For the Wi-Fi tests we did our best to eliminate all variables save for Wi-Fi itself. We ran our own web server in the local LAN and we used a Netgear WNDR3700 router for spreading the Wi-Fi love around.
Our first test included downloading a 30MB file with the phone’s web browser. We picked two testing positions – near the router (about 1.5m away from it) and in another room with walls between the phone and the router (Wireless N promises better performance than b/g at the same distance given the coverage is good enough).
Since Wi-Fi performance can be affected by neighboring networks, we ran multiple tests and took the best one. Tests were conducted with a Samsung I9000 Galaxy S, a Nokia N8, an iPhone 4 and a Samsung S8500 Wave – different platforms, different OSes.
We also did a second test by hosting some static web pages on our LAN web server to see if the new standard gave any speed improvement in terms of latency. The web page loading also forced the phone to load multiple small files instead of just one big file (which also might affect the performance). This test was conducted at 5m away from the wireless router.
The three static pages are actually snapshots from our site, so they are real-world stuff. We recorded the times the browser needed to open the three with an accuracy of up to 1/30 of a second (we shot the whole testing on 30fps video, if you’re curious).
So here are the aggregated results from the first test – the file download. We only list how much better or worse is using Wireless N over the standard-issue G protocol (0% means no change in throughput in the compared modes). We used two Wireless N modes – the "neighbour-friendly" Wireless N 130Mbps mode and the "maximum performance" Wireless N 300Mbps mode.
Bear in mind, these numbers won't allow you to compare the wireless throughput of the different phones. They only show the way the throughput of any individual phone changes when you go through the available WLAN modes.
|Samsung Galaxy S||Nokia N8||iPhone 4||Samsung Wave|
|n130 over g||16.23%||-33.44%||10.78%||-29.51%||0.00%||0.44%||5.91%||-9.57%|
|n300 over g||9.82%||33.33%||9.71%||-20.66%||145.00%||0.22%||10.26%||45.42%|
|n300 over n130||-5.52%||100.33%||-0.97%||12.55%||145.00%||-0.22%||-4.10%||60.81%|
Let’s start with performance near the router – Wireless N at 130Mbps was within 15% of WirelessG, sometimes posting a worse result (the Nokia N8) and sometimes both tests were exactly the same (the iPhone 4).
Wireless N at 300Mbps showed a modest improvement over WirelessG (about 10%) and then there was the Nokia N8, which also posted a slightly slower result. The iPhone 4 on the other hand showed a huge improvement in this best case scenario (though on average it hovered around WirelessG speeds).
At close range the difference between WirelessG and the two Wireless N modes is pretty much negligible. So, it’s down to the second test to decide the winner (the second test is also more realistic in terms of usage anyway – people rarely stand this close to the router).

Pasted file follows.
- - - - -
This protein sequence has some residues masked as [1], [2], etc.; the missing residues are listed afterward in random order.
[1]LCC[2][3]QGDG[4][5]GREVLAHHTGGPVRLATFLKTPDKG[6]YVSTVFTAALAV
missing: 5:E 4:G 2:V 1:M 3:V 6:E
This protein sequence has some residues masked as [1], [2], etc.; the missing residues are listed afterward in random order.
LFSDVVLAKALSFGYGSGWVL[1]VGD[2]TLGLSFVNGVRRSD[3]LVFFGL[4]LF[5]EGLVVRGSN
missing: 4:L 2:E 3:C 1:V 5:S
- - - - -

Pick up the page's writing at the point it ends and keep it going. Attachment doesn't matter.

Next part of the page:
Although Wireless N doesn’t increase the range of Wi-Fi, it should offer a better throughput than the G protocol at the same distance.
Our tests show that with mobile phones this is not guaranteed and strongly depends on the Wireless N mode used on the access point.
At our furthest test location the phones performed consistently slower at Wireless N 130Mbps than on G protocol except the iPhone, which scored the exact same result in both cases.
But switching to the 300Mbps Wireless N mode gave us the improvement we were looking for. The iPhone 4 again didn’t see a difference, while the Nokia N8 managed a 12.5% improvement (but still remained under its G mode score).
With the Samsung Wave and Galaxy S however, the 300Mbps mode really mattered. The Wave saw a 60% improvement (over n130), while the Galaxy S managed double the bitrate as compared to the 130Mbps mode.
Update, December 30: Some users report that their Nokia N8 would crash when connected to a Wi-Fi network secured with WPA2 (that didn’t happen with our unit though). They suggested switching off Power saving to remedy the problem.
Since we used that mode to enable the high-speed transfers on Wireless N (check the tips on the next page) we re-ran the tests with Power saving off. The results in the table have been updated to reflect those new findings.
Performance near the router improved for both N modes – it went from about -8% to 10% on the positive side.
That’s still not a huge improvement over Wireless G, but it answers why the Nokia N8 was the only phone losing speed near the router when using Wireless N. Performance away from the router remained the same though.
We guess you're dying to learn which phone has got the fastest wireless throughput. We won't be publishing any detailed numbers because that will skew the purpose of these tests, but we'll just mentions some.
Closer to the wireless router, the phones with the greatest throughput were the Samsung Galaxy S (20Mbps) and the Apple iPhone 4 (17Mbps). The Galaxy S was the best performer in G-only mode as well (18Mbps).
However further away from the router, it was the Nokia N8 that came on top. Although it didn't show much benefit from the Wireless N mode, the N8 had the most consistent throughput (between 10 and 14 Mbps) that kept its pace from all locations and in all test modes.